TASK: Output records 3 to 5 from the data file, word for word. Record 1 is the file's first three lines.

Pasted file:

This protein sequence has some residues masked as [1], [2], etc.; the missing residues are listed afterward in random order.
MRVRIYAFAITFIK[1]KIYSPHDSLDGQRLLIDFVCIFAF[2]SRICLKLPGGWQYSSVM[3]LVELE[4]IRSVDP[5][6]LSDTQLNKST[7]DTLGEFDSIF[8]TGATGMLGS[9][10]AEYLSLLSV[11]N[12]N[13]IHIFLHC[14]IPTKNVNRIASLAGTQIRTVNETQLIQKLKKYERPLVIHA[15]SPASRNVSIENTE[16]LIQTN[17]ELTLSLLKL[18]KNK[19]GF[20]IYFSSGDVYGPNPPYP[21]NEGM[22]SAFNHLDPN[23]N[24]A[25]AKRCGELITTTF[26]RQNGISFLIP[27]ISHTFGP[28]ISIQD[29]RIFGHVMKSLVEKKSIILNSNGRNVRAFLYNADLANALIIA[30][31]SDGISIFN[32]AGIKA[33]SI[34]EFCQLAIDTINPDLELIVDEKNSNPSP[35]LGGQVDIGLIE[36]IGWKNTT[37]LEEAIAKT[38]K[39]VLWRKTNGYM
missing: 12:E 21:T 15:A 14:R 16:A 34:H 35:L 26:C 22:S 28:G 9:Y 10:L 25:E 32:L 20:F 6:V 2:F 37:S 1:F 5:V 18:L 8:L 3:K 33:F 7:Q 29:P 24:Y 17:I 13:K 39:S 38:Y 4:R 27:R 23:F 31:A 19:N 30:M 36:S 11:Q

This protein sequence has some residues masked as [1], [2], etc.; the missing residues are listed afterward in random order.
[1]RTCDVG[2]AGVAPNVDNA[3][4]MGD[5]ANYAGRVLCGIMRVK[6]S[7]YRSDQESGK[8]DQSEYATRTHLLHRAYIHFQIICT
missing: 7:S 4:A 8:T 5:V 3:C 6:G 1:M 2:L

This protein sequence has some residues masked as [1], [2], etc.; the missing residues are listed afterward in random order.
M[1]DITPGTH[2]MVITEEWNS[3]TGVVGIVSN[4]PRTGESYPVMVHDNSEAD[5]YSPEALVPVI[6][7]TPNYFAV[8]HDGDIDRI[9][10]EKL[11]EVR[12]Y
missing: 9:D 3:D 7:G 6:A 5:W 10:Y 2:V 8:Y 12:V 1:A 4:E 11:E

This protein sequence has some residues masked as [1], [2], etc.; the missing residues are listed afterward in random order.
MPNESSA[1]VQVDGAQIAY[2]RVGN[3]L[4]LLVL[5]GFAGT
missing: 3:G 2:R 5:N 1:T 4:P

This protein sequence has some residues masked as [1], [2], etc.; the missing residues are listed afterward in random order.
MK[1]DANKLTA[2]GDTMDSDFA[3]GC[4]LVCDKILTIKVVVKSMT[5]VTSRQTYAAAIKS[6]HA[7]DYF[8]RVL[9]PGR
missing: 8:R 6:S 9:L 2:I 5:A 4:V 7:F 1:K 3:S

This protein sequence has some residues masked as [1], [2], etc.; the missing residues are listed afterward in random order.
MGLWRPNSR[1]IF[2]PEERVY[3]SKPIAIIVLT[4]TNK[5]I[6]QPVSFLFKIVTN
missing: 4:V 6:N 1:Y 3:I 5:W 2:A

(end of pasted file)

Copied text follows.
This protein sequence has some residues masked as [1], [2], etc.; the missing residues are listed afterward in random order.
M[1]DITPGTH[2]MVITEEWNS[3]TGVVGIVSN[4]PRTGESYPVMVHDNSEAD[5]YSPEALVPVI[6][7]TPNYFAV[8]HDGDIDRI[9][10]EKL[11]EVR[12]Y
missing: 9:D 3:D 7:G 6:A 5:W 10:Y 2:V 8:Y 12:V 1:A 4:E 11:E

This protein sequence has some residues masked as [1], [2], etc.; the missing residues are listed afterward in random order.
MPNESSA[1]VQVDGAQIAY[2]RVGN[3]L[4]LLVL[5]GFAGT
missing: 3:G 2:R 5:N 1:T 4:P

This protein sequence has some residues masked as [1], [2], etc.; the missing residues are listed afterward in random order.
MK[1]DANKLTA[2]GDTMDSDFA[3]GC[4]LVCDKILTIKVVVKSMT[5]VTSRQTYAAAIKS[6]HA[7]DYF[8]RVL[9]PGR
missing: 8:R 6:S 9:L 2:I 5:A 4:V 7:F 1:K 3:S